EMOTIONAL INTELLIGENCE

IN THE WORKPLACE

When we think of someone as being “smart” or “intelligent”, we normally assume that the person has outstanding academic abilities, extensive expertise, or a high IQ. Over the past 10-15 years, however, much has been written about a different way of being smart, referred to as “emotional intelligence” or “EQ”. In his book, Working with Emotional Intelligence, Daniel Goleman provides insight into the importance of understanding ourselves better and being able to manage our emotions in our work life. Learning how to effectively navigate through the web of interpersonal relationships in the workplace is vital to our happiness and success in our careers. 

Goleman conducted an extensive review of 25 years of research that illuminates the place of emotional intelligence in excellent performance in virtually any job. Emotional intelligence does not mean simply “being nice” or just “letting it all hang out”. More accurately, it means being able to manage our feelings in the workplace and express them “appropriately and effectively,” so that people can work together easily. “Workers who ‘opt in’, making a voluntary commitment to co-workers, will create a winning team,” says John Seeley Brown, a scientist at Xerox.

Our capacity to effectively manage ourselves and handle relationships at work is known as “emotional competence”, and is based on our emotional intelligence. These competencies are the skills we learn through life experiences and are not genetically determined. As we move through life, we get better at handling our emotions and impulses, motivating ourselves and demonstrating empathy toward others. Goleman has developed an Emotional Competence Framework, which includes competencies in the following areas:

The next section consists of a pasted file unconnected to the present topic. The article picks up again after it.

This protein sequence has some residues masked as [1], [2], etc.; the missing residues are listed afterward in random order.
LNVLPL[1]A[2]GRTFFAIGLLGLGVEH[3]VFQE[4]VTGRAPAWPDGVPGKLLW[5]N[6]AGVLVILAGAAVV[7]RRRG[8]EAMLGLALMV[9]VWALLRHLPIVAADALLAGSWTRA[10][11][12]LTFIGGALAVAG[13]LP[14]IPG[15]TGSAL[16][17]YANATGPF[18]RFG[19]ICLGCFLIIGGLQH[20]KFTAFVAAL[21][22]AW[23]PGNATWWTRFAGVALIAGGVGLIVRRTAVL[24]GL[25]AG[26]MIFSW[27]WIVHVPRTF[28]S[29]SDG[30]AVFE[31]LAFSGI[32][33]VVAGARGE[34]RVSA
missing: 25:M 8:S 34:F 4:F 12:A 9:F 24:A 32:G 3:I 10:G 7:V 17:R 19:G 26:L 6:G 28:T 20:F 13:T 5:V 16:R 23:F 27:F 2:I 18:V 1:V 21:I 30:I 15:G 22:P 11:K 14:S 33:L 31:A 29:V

Self-Awareness – Knowing our internal states, preferences, capacities, and intuitions;

Self-Regulation – Managing our internal states, impulses, and capacities;

Motivation – Emotional tendencies that guide or help us reach our goals;

Empathy – Awareness of others’ feelings, needs, and concerns, and;

Social Skills – Capacity to inspire and encourage desirable responses in others.

At times, work can be very demanding. This may create a tendency to be focused mainly on the project at hand, forgetting that the members of our group are unique individuals with unique interpretations and feelings about the process. Feelings about what happens in the workplace, our own and the feelings of others, are relevant and should be included in our approach to getting the job done. We need to be careful, however, that we don’t allow ourselves to succumb to “emotional hijackings”. This happens when part of the brain announces an “emergency”, and recruits the rest of the brain to act now - think later! 

Mastering the fundamentals of cooperation and making strong connections with others, significantly impacts our ability to be a “star performer”. We all have the potential to improve our emotional competencies at any stage in our career. The workplace presents us with daily opportunities to learn and exercise emotional intelligence…opportunities which will enrich the overall quality of life for us as individuals and as working teams. You may also find the following resources helpful:

Working With Emotional Intelligence, Daniel Goleman, 1998, Bantam Books.

An EI Based Theory of Performance

What is Emotional Intelligence